In the remote high desert of western New Mexico, American sculptor Walter De Maria assembled 400 20-foot-tall stainless steel poles in a grid pattern measuring one-by-one kilometer. Eerie, serene, and simple, the Lightning Field is meant to be experienced over a long period of time. Dia, the art foundation that maintains the work, offers overnight stays in a small cabin from May through October to give visitors a chance to experience the wild changes of light and color that make the desert such a magical place (and, if you’re lucky, to increase the chance of catching a lightning storm).
All the aforementioned artworks and the entire movement of “Land Art” claims to be environmentally conscious and aware, but Jason deCaires Taylor takes things just a little further. An artist and passionate scuba diver, Taylor has found a way to help maintain a healthy underwater ecosystem with sculpture. He creates a variety of sculptures above-ground–a crowd of people standing, a VW bug, a man eating a hamburger and watching TV–carefully cleans and treats them to ensure they contain no harmful chemicals, and submerges them four to nine meters underwater to serve as artificial reefs. You can find his work, which now comprises hundreds of underwater statues, near Manchones Reef or off Punta Nizuc in Mexico, in the Bahamas at Musha Cay, and off the coast of Grenada.
The Isla del Coco is possibly the only place on the planet where treasure hunting is explicitly illegal. Which is weird, considering how brutally hard it is to get there: a two-day sail and a treacherous swim through shark-infested waters. Only truly priceless treasure could compel such a journey, and that’s precisely what’s buried there: the fabled Treasure of Lima, rumored to be worth over $200 million. Well, that, and a futuristic, vacuum-sealed treasure chest full of artworks by today’s greatest artists: Ed Ruscha, Marina Abramovic, Raymond Pettibon, and 37 others. The “owner” of the artwork has an identical chest, holding an encrypted treasure map to the clandestine location of the artworks. The whole stunt isn’t really about inspiring a mad-cap treasure hunt, though. All proceeds from the “sale” of the collection go to a shark conservation non-profit, and the map doesn’t come with the rights to hunt for treasure in this environmental sanctuary. It presents a moral quandary, one which necessarily devalues art as less important and sacred than the health of wild places.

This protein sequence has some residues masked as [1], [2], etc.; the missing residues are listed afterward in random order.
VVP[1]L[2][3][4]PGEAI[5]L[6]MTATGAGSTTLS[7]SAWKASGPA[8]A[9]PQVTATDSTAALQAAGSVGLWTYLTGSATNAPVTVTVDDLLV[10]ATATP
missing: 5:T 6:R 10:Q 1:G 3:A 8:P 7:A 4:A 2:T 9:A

Though the other works in this list are modern, the Blythe Intaglios are an ancient mystery. Thought to date to prehistoric times, the origins of these massive figures in the Colorado desert near the border between Arizona and California have yet to be determined. Though native groups in the area have claimed to have used the figures in the past–which are among 200 intaglios in the Colorado desert–none have claimed to have created them. The intaglios, which include a spiral, three humanoid figures, and two four-legged animals, were created by removing surface layers of dirt and rock to reveal the lighter layers beneath (similar to how one might etch a figure into a rock wall). Located 15 miles north of Blythe, California, the intaglios can be seen by foot, but are best viewed by air.
After a hike through dense Puerto Rican jungle, you’ll come across a cave with a impossibly blue pool of water near its entrance. Home to boa constrictors, bats, and countless other creatures, the cave is now also home to a mysterious solar-powered art installation–no photography allowed–titled Puerto Rican Light. Located in Guayanilla-Peñuelas, Puerto Rican Light (Cueva Vientos) is a collaboration between artists Jennifer Allora and Guillermo Calzadilla, the Dia Art Foundation, and Para La Naturaleza, and it will be installed and available for viewing to six guests a day through September 2017.